Binge drinking and drug use can seem like a fun way to relax, blow off steam, or celebrate an event, but often proves to be dangerous. These acts take their toll on anyone who engages in them, whether occasionally or on a regular basis.
Defining Binge Drinking and Drug Use
The Substance Abuse and Mental Health Services Administration (SAMHSA) breaks down binge drinking by gender. It defines binge drinking for males as consuming five or more alcoholic drinks on the same occasion or within a couple of hours of each other. For women, the number is four alcoholic drinks. These events occur at least once per month.
Binging on drugs is more difficult to define, owing to how many different kinds of narcotics are available. Generally speaking, it is defined as consuming a large quantity of drugs in a short amount of time. For example, someone abusing cocaine might not stop using it just once in the span of a few hours, but rather repeatedly consume it. Someone who abuses prescription drugs may take more than the prescribed dosage and more times per day than recommended.
It was reported in 2019 that 25.8% of adults 18 and over engaged in binge drinking at least once in the previous month. The number was higher for men at 29.7% versus women at 22.2%. The same report stated that 14.5 million Americans ages 12 and older have alcohol use disorder. This number includes 414,000 adolescents ages 12 to 17. Sadly, only 7.2% of those in the 12 and over category received treatment for their addiction to alcohol. Within the adolescent group, about 6.4% received treatment.
The Toll That Binging Takes
A lot of people who enjoy binge drinking and drug use kid themselves that nothing bad can come of it. Some don’t even stop to consider if they can cause harm by making a habit of doing this. Other acts that involve binging often leave a person with unhealthy side effects. Someone who binge eats may end up feeling nauseous, vomiting, or experiencing a spike in their blood sugar. If they repeat the experience enough times, it can develop into an eating disorder. Even binge-watching your favorite new TV show can lead to loss of sleep, eye strain, and putting off tasks that need to be done. The old adage about doing “all things in moderation” became a saying for a reason.
Why People Engage in Binge Drinking and Drug Use
Often, people who partake in binge drinking and drug use chalks it up to be a one-time thing or something they just do now and again. When they experience a payoff, such as stress reduction, feeling less moody or depressed, or forgetting all their troubles for a while, it can become a habit. Many people who end up addicted to drugs or alcohol started out just binging on substances from time to time until it became uncontrollable. Once someone develops a substance use disorder, it most often takes professionals’ help to stop.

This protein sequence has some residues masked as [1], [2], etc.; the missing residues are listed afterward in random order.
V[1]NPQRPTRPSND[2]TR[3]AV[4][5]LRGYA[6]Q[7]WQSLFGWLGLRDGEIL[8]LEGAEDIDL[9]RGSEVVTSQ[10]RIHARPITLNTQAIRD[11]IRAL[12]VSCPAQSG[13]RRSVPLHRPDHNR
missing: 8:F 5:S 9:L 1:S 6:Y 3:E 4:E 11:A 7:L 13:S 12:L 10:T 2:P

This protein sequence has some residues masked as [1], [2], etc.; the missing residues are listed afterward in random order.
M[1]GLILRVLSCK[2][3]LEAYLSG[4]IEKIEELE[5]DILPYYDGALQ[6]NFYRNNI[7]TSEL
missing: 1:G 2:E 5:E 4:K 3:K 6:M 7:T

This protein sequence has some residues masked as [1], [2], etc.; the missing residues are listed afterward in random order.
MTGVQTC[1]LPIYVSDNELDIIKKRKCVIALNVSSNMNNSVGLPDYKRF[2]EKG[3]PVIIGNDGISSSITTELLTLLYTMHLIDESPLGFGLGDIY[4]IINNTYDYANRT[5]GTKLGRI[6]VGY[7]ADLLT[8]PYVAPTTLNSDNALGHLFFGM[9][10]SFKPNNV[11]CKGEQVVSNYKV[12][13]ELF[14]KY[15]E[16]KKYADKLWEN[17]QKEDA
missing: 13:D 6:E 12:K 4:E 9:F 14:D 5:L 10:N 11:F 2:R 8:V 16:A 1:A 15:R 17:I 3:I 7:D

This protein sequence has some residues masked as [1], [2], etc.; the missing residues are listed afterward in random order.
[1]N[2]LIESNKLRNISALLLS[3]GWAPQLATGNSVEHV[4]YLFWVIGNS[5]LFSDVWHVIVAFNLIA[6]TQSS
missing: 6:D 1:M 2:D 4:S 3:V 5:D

Approximately half of all people who have a substance use disorder also suffer from at least one mental illness. In many cases, the addiction developed because the person used binge drinking and drug use as a way to take the edge off or hide the symptoms of their mental health challenges. These mental illnesses can include:
- Post-traumatic stress disorder (PTSD)
- Anxiety disorders
- Obsessive-compulsive disorder (OCD)
- Bipolar disorder
- Borderline personality disorder
While getting drunk or high might offer an initial way to avoid something like sorrow or panic, these methods are ultimately unhealthy coping skills and, when repeated, can backfire. Someone who started out just trying to feel less depressed or have fewer moments of difficult emotions may end up adding addiction to their list of problems.
How to Get Help for Binge Drinking and Drug Use
When a person reaches the point that their binge drinking and drug use has turned into an addiction, it becomes necessary to seek help. Treatment programs offer several options to help treat addiction, including detoxification, residential, and outpatient programs. Many programs not only know how to treat substance use disorders but also help patients manage their co-occurring mental illnesses.
When both addiction and mental health are addressed at the same time, a person’s chances of having success with both problems increases. When symptoms of mental illness are better managed, a person finds themselves less likely to feel compelled to engage in binge drinking and drug use. Likewise, when a person is working on recovery from addiction, they stop covering up their emotions with drugs and alcohol. This allows them to figure out what the underlying problems are and work on healing them with a licensed counselor.
Addiction Treatment in California
Our treatment plans help young people move past addiction to drugs and alcohol and learn to love their new lives. Launch Centers provides detox and outpatient programs that help you learn to embrace recovery and plan for the bright future you deserve.
Launch Centers is happy to answer any questions you have about our program and how to get started. Get more information to contact our office or call us at our Los Angeles location today.